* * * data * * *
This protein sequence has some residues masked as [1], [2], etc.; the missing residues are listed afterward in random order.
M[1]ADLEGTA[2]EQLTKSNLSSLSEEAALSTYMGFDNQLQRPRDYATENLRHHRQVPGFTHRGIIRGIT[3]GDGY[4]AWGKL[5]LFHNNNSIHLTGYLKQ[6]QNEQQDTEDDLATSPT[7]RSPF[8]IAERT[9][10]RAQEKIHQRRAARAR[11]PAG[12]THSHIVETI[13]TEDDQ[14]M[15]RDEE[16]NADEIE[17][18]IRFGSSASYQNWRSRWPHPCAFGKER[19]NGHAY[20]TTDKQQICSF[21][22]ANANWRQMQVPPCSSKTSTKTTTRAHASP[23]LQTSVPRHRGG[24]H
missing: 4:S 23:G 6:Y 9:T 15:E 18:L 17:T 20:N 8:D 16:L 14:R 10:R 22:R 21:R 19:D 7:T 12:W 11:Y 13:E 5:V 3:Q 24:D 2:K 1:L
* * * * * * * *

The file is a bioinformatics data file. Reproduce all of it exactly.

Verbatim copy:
This protein sequence has some residues masked as [1], [2], etc.; the missing residues are listed afterward in random order.
M[1]ADLEGTA[2]EQLTKSNLSSLSEEAALSTYMGFDNQLQRPRDYATENLRHHRQVPGFTHRGIIRGIT[3]GDGY[4]AWGKL[5]LFHNNNSIHLTGYLKQ[6]QNEQQDTEDDLATSPT[7]RSPF[8]IAERT[9][10]RAQEKIHQRRAARAR[11]PAG[12]THSHIVETI[13]TEDDQ[14]M[15]RDEE[16]NADEIE[17][18]IRFGSSASYQNWRSRWPHPCAFGKER[19]NGHAY[20]TTDKQQICSF[21][22]ANANWRQMQVPPCSSKTSTKTTTRAHASP[23]LQTSVPRHRGG[24]H
missing: 4:S 23:G 6:Y 9:T 15:E 18:L 17:T 20:N 8:D 16:L 14:R 10:R 22:R 21:R 19:D 7:T 12:W 11:Y 13:E 5:V 3:Q 24:D 2:K 1:L